In that minute in the present though, she looked at him and frowned. She took a deep breath and forcefully opened the door on the driver’s side, the left and buckled herself in even as Arnav walked over to the passenger side and slid right in. She ignored the way he looked – so calm and serene like he didn’t have a care in the world. He had to be scared on the inside she was sure even if he seemed as unflappable as he did.
As the machine purred to life, she breathed in again and put the gear shift awkwardly into Reverse – shifting the stick in front instead of in a standard H to the back – and eased the vehicle out of the parking. Arnav continued to silently speak instructions, which back at home, she would have rolled her eyes at, perhaps even swatted at angrily and used as leverage to never drive him anywhere in the future. However, about twenty minutes later, she was parking in the hotel lot, her heart somersaulting happily in her stomach.
“See, now that was not so bad was it?”
She looked at him as he unbuckled himself and got out of the SUV without waiting for a response. She switched the engine off and put the vehicle in neutral and got out. She walked over across the vehicle to the other side, locking it as she did. When she reached halfway where Arnav was standing, she held out the keys, which he took from her, his fingers brushing against hers ever so lightly.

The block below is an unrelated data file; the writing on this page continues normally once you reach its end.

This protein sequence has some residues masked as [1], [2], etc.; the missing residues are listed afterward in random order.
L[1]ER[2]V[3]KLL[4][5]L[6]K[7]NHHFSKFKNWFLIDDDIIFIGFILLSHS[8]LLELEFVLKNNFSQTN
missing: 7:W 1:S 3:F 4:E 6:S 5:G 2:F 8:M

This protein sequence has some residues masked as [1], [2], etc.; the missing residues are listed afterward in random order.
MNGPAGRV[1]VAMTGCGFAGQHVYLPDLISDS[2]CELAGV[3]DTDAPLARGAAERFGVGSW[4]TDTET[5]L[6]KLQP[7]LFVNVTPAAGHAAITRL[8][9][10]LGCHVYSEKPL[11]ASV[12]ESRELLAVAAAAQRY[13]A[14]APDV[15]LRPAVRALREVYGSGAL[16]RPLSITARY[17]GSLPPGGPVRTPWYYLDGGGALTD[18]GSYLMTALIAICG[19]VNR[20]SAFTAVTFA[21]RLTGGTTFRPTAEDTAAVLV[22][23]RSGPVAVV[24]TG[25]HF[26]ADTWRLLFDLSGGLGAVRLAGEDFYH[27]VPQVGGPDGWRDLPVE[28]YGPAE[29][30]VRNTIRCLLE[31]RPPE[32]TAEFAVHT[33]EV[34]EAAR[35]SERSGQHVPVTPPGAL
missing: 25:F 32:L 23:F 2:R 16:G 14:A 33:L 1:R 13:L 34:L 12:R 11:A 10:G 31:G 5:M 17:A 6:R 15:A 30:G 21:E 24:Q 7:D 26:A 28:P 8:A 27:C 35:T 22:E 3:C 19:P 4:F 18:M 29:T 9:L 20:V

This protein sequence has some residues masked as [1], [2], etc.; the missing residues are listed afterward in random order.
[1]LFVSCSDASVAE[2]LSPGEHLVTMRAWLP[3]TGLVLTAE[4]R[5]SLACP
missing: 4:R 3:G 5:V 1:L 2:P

“I’ll see you tomorrow morning at quarter to eight. The office is a five minute ride. We should get in by eight.”
She nodded and stepped away.
“It’s going to be a long day tomorrow and long days for the next eight weeks. Rest tonight.” He whispered, his eyes scanning her face as he closed his palm almost deliberately around the keys.
“I will.” She said and stepped back one more time.
“You are sure you won’t want dinner tonight?” He asked.
She was sure she didn’t want more time in his company. If she spent any more time with him without work to keep her thoughts kosher, she was going to snap into a thousand pieces.
“I am sure.”
“Alright. Good night, then. See you tomorrow.”
“See you tomorrow.”
The next day was indeed long. The week much longer still. If Khushi thought she had seen how hard work could be sitting in India and trying to solve problems for those spread around the world, travelling a few thousand miles to sit in front of them and listen to them talk about what they needed help with, was an eye opener in every sense of the word. After a hurried start on Monday morning which began with a lot of paperwork all done to allow her to work and get paid in the US, the schedule quickly settled down into introductions, conversations and debriefs. Rinse, repeat.
She met her immediate team – Ken and Maddy who formed the technology half of the Wyatt-A&M project team and Jeff Stevens – the Partner with kind eyes and an easy personality – one that immediately put her at ease but didn’t cease to amaze with its brilliance – rarely but effectively exhibited. Arnav and she remained joined at the hip – the business experts as the key clients at Wyatt liked to refer to them – something that made Khushi extremely uneasy even know she knew it was part of her role to think and act like she knew what she was doing even in the moments she didn’t quite.